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Publisher's Summary

Jay McInerney's characters include a young woman holed up in a remote cabin while her married boyfriend campaigns for the highest of all offices; a family celebrating the holidays while mired in loss year after year; a couple whose experiments in sexuality cross every line imaginable; an actor visiting his wife in rehab; a doctor treating a variety of convicts and his own criminal past; and a young socialite who is called home to nurse her mother. We also meet Russell and Corinne Calloway again, who featured in Jay's novels Brightness Falls and The Good Life.
©2009 Bright Lights Big City, Inc. (P)2009 Blackstone Audio, Inc.

Critic Reviews

"[N]obody can channel urban strivers and their shallow pursuits as well as McInerney." (Publishers Weekly)
“Extremely entertaining. . . elegant, subtle, shapely and reflective. . . . Perfect specimens.” (The New York Times)
“Brim[s] with all the attendant guilt and thrills and self-defeating impulses of an extramarital tryst…. Brilliant.” (The Boston Globe)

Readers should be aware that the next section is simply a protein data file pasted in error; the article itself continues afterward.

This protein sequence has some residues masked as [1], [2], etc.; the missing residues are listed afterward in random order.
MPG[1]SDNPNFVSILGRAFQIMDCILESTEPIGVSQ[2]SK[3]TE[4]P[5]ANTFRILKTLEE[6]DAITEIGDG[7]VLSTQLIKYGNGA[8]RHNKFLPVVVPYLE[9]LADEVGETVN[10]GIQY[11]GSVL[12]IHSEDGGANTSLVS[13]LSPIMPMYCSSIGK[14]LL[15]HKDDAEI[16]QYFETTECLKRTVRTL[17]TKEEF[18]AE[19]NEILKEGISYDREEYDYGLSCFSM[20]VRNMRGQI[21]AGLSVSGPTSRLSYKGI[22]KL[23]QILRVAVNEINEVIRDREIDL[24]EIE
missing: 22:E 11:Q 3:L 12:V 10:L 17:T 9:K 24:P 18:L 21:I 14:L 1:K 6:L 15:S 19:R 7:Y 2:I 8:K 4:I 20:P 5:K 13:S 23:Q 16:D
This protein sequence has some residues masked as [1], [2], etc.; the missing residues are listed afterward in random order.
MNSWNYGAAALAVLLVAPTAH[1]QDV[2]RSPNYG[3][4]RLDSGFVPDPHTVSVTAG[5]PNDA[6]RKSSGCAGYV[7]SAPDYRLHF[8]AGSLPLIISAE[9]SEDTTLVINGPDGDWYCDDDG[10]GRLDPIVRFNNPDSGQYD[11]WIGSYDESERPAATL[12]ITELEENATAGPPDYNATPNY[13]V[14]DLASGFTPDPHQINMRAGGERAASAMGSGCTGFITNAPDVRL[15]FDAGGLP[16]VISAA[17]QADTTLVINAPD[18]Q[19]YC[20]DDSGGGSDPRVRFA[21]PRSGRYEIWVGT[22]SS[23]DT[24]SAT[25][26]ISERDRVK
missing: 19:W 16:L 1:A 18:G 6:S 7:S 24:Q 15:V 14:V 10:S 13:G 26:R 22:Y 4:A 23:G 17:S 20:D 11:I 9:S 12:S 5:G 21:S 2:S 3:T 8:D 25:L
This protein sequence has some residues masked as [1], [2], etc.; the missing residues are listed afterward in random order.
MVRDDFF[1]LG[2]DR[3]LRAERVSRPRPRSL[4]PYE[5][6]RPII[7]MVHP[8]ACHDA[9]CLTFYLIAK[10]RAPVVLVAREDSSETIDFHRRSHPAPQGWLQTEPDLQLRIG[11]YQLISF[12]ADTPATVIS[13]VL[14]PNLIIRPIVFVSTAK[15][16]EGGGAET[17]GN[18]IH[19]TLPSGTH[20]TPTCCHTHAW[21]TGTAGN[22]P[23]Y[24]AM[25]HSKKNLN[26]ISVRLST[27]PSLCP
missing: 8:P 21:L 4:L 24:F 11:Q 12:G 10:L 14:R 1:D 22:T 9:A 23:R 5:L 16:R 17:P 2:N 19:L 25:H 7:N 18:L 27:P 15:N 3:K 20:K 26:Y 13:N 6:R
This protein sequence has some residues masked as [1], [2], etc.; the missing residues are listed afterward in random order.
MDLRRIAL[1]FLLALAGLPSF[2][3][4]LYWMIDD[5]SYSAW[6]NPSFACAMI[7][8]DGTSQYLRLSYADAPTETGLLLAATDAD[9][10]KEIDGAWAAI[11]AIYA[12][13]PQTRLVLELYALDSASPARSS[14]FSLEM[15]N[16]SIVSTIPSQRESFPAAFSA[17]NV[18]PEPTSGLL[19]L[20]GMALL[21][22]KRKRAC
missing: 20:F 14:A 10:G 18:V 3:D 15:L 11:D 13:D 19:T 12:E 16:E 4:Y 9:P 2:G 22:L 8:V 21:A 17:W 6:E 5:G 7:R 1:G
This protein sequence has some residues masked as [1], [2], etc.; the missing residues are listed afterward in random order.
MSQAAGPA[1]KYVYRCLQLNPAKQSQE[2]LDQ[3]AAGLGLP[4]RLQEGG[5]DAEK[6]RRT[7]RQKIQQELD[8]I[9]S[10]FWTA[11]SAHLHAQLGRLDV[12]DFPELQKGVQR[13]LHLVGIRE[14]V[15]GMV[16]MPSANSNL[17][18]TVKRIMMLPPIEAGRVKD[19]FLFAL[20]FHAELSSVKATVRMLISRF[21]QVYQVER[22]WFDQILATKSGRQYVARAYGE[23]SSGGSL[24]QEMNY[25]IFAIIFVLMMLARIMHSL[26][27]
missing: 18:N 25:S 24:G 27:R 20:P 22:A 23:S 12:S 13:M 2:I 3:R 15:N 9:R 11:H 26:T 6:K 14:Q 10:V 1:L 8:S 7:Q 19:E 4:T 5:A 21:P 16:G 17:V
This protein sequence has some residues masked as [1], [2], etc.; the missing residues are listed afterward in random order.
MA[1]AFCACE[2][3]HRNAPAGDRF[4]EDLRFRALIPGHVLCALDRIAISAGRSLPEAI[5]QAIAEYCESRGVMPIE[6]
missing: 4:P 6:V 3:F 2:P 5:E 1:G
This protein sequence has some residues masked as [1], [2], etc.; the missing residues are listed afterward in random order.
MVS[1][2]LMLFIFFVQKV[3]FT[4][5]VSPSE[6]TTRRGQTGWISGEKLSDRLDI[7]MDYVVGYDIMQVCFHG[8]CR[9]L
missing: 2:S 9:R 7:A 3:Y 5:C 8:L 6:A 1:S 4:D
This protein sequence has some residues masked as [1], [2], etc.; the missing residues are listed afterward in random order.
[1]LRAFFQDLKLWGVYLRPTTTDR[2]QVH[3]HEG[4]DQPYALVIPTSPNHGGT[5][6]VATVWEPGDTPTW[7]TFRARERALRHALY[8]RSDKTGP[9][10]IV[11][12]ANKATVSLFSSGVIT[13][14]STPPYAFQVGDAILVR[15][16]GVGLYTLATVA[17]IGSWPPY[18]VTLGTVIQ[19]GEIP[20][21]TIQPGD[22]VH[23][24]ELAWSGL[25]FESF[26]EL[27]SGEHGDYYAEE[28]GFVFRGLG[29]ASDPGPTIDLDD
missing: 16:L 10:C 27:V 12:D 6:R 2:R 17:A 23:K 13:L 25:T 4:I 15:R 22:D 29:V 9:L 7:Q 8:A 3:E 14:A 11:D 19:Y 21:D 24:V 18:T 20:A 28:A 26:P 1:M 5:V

What listeners say about How It Ended

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  • Overall
    3 out of 5 stars
  • J
  • 11-30-09

Pretty Good, but not quite there

I am a Jay McInerney fan and read most of his work. While not at all the same style writer as Ian McEwan [there's a lightweight jaunty cynicism to McInerney thankfully absent in the richness of McEwan] McInerney's work often has the same impact on me as McEwan - you read an entire novel...not sure you like it or how good it really is...but then you come across a single page or a gloriously constructed single paragraph that gives it all meaning and pulls everything together in a manner you can only say "wow" to. These McInerney stories here are missing that coupe de grace for the most part. The audio is fine and the narration solid, but there's nothing to grab on to, no "wow" factor and I can't think of a single story I wanted to listen to twice [no Updike-quality to cherish here]. The coke and sex seem dated and tiresome and each and every story revolves around marital affairs. Life is not that singular. The torture of life expressed in humor - a bit like M.A.S.H. Worth a credit? Maybe, maybe not. If you've read McInerney's work you already know these stories.



7 people found this helpful

  • Overall
    5 out of 5 stars

Fantastic narrator, delicious writing

I loved these stories--masterful writing, and the narrator is perfect: captures every irony and nuance, does a particularly good--often hilarious--job with the female characters.

1 person found this helpful